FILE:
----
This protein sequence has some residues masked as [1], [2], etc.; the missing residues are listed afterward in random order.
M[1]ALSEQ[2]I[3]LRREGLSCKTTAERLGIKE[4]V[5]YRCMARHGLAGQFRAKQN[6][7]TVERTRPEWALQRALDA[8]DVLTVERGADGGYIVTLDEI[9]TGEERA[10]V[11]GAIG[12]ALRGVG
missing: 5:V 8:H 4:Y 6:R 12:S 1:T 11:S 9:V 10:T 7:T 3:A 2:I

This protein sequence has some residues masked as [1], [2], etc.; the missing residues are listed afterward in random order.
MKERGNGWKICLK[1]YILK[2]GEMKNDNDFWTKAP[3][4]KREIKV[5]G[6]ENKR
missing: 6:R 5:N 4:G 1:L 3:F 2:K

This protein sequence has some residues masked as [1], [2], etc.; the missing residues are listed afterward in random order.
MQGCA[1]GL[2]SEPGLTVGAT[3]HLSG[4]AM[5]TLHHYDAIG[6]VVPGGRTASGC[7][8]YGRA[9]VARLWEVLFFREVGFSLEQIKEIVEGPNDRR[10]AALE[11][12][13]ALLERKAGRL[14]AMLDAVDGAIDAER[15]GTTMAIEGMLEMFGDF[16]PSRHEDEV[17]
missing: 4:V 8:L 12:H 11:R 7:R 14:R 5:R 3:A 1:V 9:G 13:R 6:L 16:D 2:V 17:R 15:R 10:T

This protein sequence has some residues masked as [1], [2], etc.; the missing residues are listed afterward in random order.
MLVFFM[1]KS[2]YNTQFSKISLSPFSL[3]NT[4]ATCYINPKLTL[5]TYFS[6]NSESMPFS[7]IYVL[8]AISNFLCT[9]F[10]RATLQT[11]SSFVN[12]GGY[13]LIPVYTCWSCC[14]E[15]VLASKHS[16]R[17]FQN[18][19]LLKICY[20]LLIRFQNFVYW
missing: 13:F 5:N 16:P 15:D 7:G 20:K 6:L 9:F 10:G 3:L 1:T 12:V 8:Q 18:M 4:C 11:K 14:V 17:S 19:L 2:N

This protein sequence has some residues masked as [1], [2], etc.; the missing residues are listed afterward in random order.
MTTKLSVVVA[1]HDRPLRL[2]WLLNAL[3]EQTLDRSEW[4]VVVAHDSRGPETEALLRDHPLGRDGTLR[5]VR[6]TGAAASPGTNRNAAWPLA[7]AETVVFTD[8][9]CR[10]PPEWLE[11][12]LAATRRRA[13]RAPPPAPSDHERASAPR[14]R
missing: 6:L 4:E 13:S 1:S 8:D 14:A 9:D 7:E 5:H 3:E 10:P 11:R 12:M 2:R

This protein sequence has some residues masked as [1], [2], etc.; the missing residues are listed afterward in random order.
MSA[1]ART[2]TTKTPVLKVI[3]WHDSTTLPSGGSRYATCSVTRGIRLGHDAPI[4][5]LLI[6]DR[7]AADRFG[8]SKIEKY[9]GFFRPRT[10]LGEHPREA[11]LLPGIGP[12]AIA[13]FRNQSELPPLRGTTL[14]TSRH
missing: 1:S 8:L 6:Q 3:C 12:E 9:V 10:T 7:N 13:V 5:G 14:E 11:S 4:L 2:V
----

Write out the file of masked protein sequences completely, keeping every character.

This protein sequence has some residues masked as [1], [2], etc.; the missing residues are listed afterward in random order.
M[1]ALSEQ[2]I[3]LRREGLSCKTTAERLGIKE[4]V[5]YRCMARHGLAGQFRAKQN[6][7]TVERTRPEWALQRALDA[8]DVLTVERGADGGYIVTLDEI[9]TGEERA[10]V[11]GAIG[12]ALRGVG
missing: 5:V 8:H 4:Y 6:R 12:S 1:T 11:S 9:V 10:T 7:T 3:A 2:I

This protein sequence has some residues masked as [1], [2], etc.; the missing residues are listed afterward in random order.
MKERGNGWKICLK[1]YILK[2]GEMKNDNDFWTKAP[3][4]KREIKV[5]G[6]ENKR
missing: 6:R 5:N 4:G 1:L 3:F 2:K

This protein sequence has some residues masked as [1], [2], etc.; the missing residues are listed afterward in random order.
MQGCA[1]GL[2]SEPGLTVGAT[3]HLSG[4]AM[5]TLHHYDAIG[6]VVPGGRTASGC[7][8]YGRA[9]VARLWEVLFFREVGFSLEQIKEIVEGPNDRR[10]AALE[11][12][13]ALLERKAGRL[14]AMLDAVDGAIDAER[15]GTTMAIEGMLEMFGDF[16]PSRHEDEV[17]
missing: 4:V 8:L 12:H 11:R 7:R 14:R 5:R 3:A 1:V 9:G 13:R 6:L 16:D 2:V 17:R 15:R 10:T

This protein sequence has some residues masked as [1], [2], etc.; the missing residues are listed afterward in random order.
MLVFFM[1]KS[2]YNTQFSKISLSPFSL[3]NT[4]ATCYINPKLTL[5]TYFS[6]NSESMPFS[7]IYVL[8]AISNFLCT[9]F[10]RATLQT[11]SSFVN[12]GGY[13]LIPVYTCWSCC[14]E[15]VLASKHS[16]R[17]FQN[18][19]LLKICY[20]LLIRFQNFVYW
missing: 13:F 5:N 16:P 15:D 7:G 20:K 6:L 9:F 10:G 3:L 1:T 12:V 8:Q 18:M 4:C 11:K 14:V 17:S 19:L 2:N

This protein sequence has some residues masked as [1], [2], etc.; the missing residues are listed afterward in random order.
MTTKLSVVVA[1]HDRPLRL[2]WLLNAL[3]EQTLDRSEW[4]VVVAHDSRGPETEALLRDHPLGRDGTLR[5]VR[6]TGAAASPGTNRNAAWPLA[7]AETVVFTD[8][9]CR[10]PPEWLE[11][12]LAATRRRA[13]RAPPPAPSDHERASAPR[14]R
missing: 6:L 4:E 13:S 1:S 8:D 14:A 9:D 7:E 5:H 3:E 10:P 11:R 12:M 2:R

This protein sequence has some residues masked as [1], [2], etc.; the missing residues are listed afterward in random order.
MSA[1]ART[2]TTKTPVLKVI[3]WHDSTTLPSGGSRYATCSVTRGIRLGHDAPI[4][5]LLI[6]DR[7]AADRFG[8]SKIEKY[9]GFFRPRT[10]LGEHPREA[11]LLPGIGP[12]AIA[13]FRNQSELPPLRGTTL[14]TSRH
missing: 1:S 8:L 6:Q 3:C 12:E 9:V 10:T 7:N 13:V 5:G 14:E 11:S 4:L 2:V